Application 4: Online Learning in K-12 Schools Podcast

Wednesday, March 24, 2010

In this week’s learning resources we explored the strategy of “Generating and Testing Hypotheses” (Pitler et al, 2007). The core tools for implementing this practice contain an overriding technology component. Traditionally, this concept is considered scientific in nature; however, it can be applied in many other subjects not related to science. Generating and testing a hypothesis can be accomplished using six different tasks. They are systems analysis, problem solving, historical investigation, invention, experimental inquiry, and decision making. Many, if not all, of these tasks relate to constructivist/constructionist learning theory. In each instance students have the opportunity to create an artifact of some kind that builds upon their knowledge and strengthens their comprehension of the concepts.

There are several technologies that relate to the concept of generating and testing hypotheses and make this strategy more engaging for students. Spreadsheet software enables students to gather, organize, and analyze data and then draw conclusions based upon their findings. The artifact that is created provides a tool for students to learn the content the curriculum entails. Data collection tools use inquiry as a means of learning. They “enable students to see the bigger picture and recognize patterns (in data)” (Pitler et al p. 210, 2007). Web resources and gaming software allow students to put themselves in real-world situations that might not be possible to achieve otherwise due to financial or impractical reasons. These include virtual simulations, multiplayer strategy games, and online role playing games.


Pitler, H., Hubbell, E., Kuhn, M., & Malenoski, K. (2007). Using technology with classroom instruction that works. Alexandria, VA: ASCD.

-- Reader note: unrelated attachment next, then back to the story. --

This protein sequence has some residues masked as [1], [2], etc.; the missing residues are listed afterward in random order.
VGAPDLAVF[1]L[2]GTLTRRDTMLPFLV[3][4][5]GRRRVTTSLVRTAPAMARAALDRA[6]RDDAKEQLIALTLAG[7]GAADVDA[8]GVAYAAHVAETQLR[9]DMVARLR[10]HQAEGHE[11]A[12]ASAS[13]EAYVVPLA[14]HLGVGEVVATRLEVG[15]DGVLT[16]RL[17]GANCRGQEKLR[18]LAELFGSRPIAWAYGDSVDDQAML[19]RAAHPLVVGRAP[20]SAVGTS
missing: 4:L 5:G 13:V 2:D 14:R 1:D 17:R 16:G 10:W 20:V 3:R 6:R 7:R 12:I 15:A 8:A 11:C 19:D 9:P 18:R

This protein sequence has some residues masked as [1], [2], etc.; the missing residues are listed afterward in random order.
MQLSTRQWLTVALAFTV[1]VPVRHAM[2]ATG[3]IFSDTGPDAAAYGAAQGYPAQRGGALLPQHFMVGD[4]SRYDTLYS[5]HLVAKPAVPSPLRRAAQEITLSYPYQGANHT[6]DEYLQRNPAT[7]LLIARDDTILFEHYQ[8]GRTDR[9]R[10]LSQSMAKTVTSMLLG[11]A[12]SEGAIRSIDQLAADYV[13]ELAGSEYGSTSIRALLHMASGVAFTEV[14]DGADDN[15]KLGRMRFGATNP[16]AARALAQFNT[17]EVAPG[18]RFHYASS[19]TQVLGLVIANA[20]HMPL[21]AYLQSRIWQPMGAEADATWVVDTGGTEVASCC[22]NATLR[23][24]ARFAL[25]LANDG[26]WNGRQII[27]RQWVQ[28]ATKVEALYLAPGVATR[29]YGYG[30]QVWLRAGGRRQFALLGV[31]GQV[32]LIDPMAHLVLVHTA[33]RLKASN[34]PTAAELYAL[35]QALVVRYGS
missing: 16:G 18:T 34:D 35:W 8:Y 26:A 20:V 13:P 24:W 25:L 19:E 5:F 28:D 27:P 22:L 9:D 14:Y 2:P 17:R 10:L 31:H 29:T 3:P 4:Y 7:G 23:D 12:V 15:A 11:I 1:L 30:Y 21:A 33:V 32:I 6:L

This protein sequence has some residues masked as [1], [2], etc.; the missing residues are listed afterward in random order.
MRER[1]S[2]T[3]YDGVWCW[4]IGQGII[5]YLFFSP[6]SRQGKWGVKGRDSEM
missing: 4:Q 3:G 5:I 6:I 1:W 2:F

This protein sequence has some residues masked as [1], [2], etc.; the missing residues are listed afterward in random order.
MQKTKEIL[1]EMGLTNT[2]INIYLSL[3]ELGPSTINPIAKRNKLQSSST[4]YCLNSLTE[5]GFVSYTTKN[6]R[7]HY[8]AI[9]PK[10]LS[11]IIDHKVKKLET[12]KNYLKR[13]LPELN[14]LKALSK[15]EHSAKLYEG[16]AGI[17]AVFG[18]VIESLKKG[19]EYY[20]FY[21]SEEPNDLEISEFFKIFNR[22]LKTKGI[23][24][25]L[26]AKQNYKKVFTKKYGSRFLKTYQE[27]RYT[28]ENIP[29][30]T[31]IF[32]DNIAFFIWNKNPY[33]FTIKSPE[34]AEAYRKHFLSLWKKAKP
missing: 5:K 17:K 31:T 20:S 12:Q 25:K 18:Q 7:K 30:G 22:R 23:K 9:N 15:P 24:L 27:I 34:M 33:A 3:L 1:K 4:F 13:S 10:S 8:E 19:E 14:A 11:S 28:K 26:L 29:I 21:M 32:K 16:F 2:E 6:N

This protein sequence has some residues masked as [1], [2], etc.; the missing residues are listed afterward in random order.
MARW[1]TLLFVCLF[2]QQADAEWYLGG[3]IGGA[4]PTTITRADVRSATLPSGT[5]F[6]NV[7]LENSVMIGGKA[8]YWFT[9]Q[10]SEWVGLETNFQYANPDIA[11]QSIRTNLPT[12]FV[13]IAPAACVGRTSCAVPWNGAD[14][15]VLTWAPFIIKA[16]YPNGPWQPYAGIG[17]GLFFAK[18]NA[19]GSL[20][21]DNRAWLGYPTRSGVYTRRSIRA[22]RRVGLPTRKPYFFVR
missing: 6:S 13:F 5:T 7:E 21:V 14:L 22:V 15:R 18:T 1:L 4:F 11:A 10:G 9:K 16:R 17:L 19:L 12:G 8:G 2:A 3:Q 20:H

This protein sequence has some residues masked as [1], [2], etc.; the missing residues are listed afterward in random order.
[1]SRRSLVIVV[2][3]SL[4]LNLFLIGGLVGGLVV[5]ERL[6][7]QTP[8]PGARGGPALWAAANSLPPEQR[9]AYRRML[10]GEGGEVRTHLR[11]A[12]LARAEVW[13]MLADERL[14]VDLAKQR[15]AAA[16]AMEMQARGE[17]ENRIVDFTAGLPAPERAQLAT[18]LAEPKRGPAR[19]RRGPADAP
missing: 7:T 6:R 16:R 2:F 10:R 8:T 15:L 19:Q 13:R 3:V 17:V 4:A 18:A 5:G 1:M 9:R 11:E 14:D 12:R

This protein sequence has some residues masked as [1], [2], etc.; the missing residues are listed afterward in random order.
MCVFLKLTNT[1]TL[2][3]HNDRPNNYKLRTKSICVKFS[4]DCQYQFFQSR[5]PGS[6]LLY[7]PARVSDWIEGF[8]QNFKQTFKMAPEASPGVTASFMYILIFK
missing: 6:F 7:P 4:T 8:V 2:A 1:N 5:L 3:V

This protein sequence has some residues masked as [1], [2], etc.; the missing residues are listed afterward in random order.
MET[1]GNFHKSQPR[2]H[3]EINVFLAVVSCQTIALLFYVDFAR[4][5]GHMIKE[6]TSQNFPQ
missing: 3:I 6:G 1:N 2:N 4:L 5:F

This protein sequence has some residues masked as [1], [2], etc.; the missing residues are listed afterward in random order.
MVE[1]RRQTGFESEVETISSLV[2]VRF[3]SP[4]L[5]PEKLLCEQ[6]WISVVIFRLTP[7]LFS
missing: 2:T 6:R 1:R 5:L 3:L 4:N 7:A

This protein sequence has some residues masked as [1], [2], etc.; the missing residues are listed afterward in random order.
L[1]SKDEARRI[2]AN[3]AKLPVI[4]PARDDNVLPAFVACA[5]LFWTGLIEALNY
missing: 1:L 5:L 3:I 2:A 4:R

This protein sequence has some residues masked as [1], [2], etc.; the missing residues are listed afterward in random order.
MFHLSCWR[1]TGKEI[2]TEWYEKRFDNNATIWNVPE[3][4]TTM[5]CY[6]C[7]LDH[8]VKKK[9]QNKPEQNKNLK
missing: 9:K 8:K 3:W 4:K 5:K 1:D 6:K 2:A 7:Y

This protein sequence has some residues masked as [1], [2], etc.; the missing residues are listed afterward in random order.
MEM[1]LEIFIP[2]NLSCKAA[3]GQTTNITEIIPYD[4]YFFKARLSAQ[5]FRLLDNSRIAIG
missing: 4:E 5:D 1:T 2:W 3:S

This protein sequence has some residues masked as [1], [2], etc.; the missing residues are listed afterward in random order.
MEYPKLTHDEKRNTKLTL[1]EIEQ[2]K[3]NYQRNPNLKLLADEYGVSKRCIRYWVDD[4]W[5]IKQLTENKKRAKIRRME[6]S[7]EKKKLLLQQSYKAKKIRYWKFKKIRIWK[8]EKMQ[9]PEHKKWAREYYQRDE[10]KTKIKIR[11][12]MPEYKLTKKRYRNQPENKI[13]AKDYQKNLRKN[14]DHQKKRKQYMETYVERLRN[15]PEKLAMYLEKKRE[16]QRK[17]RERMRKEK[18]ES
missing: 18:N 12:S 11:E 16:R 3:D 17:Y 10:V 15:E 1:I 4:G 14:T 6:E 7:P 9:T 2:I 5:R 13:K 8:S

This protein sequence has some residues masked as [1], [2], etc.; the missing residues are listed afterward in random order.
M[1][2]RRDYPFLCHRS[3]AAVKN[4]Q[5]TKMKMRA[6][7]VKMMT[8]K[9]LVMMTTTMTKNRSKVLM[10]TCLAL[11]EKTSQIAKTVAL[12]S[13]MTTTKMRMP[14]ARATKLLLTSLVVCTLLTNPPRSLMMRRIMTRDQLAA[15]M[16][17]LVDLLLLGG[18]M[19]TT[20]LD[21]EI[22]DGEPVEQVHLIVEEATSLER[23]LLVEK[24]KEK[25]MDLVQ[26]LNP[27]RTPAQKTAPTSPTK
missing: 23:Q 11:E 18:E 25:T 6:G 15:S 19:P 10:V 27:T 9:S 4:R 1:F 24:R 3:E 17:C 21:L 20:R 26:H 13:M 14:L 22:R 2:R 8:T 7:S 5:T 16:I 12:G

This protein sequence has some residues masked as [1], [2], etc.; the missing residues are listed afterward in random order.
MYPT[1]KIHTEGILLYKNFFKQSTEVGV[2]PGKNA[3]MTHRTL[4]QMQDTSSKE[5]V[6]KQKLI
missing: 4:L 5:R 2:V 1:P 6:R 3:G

1. I really agree with your post. Spreadsheets are a great way to utilize data and then manipulate that data to create an effective visualization for the students. I would like to incorporate this at the second grade level, however the main challenge is to make it kid friendly. I do know how familiar you are with some of the elementary science programs, but ours are named SIE or Foss kits. In our grade we have two main units (soils and changes). Changes deal with physical and chemical change. For a second grade student it really goes into depth and the students generate and test hypotheses in an inquiry method. I enjoy the technology and would love to bring something like spreadsheets in for the students, but time is a big concern and making it user friendly is a big concern as well. Any suggestions would help. Thanks for the insights!

    -Nick Renninger

  2. Spreadsheets such as Excel are so powerful yet something I would have not looked at using with my students to analyze data and draw conclusions. I agree with Nicolas that making spreadsheets student friendly may be a concern, however maybe someone will develop some education software that would fit this (maybe an IPod app. I also think that virtual simulations are going to assume a larger role in education and that will be exciting for all.

  3. All,

    I agree with your assessments of the value of virtual simulations. When I began playing with our new Smartboard, I was enamored with the "virtual frog dissection" that was included in the basic program. Programs like this are worthwhile on so many levels, and are becoming more and more prevalent. Hopefully we will see this trend continue and extend to more subjects so that we can continue to bring worthwhile technology to the classroom.


  4. Ah the excitement of technology and the crunch of time constraints. We all know that pick and choose and summer lesson surfing is the only way we get it done.

    I have recently done a bit of pre-surfing for my students to narrow down the option anxiety. It can be so time consuming, by offering a few key sights, but not limiting to only those, I am opening up and narrowing down the surfing for ideas and content.